When they returned later that day they all were having a very difficult time putting words to what they’d seen- the conditions were unconscionable - but it was therapeutic to talk. I don’t think they knew exactly how many patients were there, but they talked about maybe 10 or 12 individuals they’d met. When they first arrived at the hospital, they learned that all the Doctors and Nurses were on strike and all the medical staff had left the hospital two months earlier after not being paid by the Haitian Government for months.
There were several patients who had been there since before the hospital staff went on strike – still lying in the hospital bed hoping for some attention. At least some patients had family members bringing them food and water, but little help beyond that. It was a very difficult experience for our entire team – so when they were able to provide some medical attention with some of the supplies they brought they did, but the needs were so great and a few patients required care beyond what they could provide at the time so they just made them as comfortable as possible. I know that Dr. Franco has been back to that hospital since, but I don’t know if the conditions there have changed much or not.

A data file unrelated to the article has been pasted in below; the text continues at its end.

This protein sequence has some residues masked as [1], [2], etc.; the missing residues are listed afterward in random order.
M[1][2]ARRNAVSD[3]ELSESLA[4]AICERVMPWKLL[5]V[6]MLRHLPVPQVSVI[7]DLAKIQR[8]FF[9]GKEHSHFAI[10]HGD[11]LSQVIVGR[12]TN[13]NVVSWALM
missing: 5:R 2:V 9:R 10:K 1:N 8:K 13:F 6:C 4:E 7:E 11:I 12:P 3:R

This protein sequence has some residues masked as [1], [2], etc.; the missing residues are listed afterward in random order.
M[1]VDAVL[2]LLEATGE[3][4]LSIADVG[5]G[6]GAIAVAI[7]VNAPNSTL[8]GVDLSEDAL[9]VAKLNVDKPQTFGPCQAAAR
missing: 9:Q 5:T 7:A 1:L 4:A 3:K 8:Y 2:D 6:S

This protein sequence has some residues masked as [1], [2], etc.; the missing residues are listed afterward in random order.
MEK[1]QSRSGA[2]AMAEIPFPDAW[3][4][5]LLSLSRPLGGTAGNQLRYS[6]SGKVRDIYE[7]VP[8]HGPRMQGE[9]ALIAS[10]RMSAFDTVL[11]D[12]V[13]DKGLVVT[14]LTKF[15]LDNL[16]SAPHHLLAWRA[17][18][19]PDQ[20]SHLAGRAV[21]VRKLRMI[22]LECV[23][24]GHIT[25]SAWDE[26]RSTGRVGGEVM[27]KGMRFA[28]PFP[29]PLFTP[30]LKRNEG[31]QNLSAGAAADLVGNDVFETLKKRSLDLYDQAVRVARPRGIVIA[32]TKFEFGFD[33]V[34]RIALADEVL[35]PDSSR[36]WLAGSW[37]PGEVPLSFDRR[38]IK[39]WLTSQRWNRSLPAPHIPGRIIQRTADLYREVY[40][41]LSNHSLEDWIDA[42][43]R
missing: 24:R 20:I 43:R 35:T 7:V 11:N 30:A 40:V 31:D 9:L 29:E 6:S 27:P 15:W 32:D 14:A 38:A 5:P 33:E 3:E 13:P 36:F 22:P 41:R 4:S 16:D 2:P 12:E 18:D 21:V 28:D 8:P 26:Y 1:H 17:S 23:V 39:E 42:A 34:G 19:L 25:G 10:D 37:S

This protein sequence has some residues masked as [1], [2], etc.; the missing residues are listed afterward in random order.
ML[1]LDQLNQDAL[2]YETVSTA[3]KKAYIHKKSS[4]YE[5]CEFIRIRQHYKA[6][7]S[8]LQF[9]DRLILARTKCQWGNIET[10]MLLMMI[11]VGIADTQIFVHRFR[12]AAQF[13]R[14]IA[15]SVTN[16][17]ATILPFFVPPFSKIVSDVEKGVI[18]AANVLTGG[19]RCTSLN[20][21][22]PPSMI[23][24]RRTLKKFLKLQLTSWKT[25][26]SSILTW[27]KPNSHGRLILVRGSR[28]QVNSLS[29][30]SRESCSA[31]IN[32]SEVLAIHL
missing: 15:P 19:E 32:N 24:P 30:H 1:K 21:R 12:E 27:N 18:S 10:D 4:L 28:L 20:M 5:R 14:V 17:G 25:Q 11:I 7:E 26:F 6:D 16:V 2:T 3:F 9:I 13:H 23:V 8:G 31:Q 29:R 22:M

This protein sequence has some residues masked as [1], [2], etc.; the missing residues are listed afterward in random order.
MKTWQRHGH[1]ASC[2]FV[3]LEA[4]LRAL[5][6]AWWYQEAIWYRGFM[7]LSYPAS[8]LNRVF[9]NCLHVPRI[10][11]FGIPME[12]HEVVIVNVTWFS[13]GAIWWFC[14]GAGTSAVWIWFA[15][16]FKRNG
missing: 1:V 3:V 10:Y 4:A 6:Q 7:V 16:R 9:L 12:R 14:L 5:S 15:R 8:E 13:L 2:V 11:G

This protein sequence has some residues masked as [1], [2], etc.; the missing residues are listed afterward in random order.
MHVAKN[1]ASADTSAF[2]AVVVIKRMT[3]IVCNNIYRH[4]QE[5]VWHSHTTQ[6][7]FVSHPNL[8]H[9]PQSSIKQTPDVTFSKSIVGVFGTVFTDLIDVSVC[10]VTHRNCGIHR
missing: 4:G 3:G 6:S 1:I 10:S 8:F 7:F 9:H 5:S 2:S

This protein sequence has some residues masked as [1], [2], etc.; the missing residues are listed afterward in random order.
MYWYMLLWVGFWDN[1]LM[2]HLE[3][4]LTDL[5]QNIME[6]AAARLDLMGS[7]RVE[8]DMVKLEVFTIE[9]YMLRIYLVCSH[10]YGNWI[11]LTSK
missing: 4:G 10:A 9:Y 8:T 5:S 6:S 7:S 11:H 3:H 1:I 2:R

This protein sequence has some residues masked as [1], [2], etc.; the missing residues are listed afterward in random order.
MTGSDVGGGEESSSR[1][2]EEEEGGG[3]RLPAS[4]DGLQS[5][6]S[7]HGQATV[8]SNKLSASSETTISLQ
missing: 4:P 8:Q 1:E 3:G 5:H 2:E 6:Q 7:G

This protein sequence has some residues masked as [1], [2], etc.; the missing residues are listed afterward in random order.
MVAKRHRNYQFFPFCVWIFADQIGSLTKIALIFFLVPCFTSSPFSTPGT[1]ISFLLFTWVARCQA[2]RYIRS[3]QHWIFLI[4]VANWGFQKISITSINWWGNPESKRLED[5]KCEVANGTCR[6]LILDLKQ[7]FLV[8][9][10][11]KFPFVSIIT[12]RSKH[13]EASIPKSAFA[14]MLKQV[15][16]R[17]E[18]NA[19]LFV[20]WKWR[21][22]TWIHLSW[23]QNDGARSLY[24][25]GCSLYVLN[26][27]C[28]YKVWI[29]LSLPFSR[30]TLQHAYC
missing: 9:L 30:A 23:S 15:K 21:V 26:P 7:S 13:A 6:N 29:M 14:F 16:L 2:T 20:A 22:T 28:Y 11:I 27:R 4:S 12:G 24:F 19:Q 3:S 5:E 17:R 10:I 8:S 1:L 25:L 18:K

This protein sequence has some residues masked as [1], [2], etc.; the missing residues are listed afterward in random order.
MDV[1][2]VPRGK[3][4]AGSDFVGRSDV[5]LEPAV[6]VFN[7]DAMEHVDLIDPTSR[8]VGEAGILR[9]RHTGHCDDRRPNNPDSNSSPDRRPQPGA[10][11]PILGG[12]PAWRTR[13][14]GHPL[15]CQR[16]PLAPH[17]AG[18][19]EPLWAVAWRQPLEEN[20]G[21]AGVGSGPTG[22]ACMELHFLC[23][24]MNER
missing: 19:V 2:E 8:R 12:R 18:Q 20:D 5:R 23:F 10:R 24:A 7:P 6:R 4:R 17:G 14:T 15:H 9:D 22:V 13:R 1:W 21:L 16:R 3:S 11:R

While Dr Franco and the others were visiting the hospital that day, the rest of us continued the farming projects and finishing the bunk beds. Amy’s sister, Michelle was a huge help on this trip. Under her guidance, we were able to begin some fruit and vegetable plots next to the house. Michelle shared her expertise she learned while farming similar soil types in Honduras.
That garden had some tough soil, but Michelle’s help really paid off. From my conversation with Dr Franco on 1/24/12, there are now many maturing fruits and vegetable plants that will help to independently sustain the children and staff at the orphanage!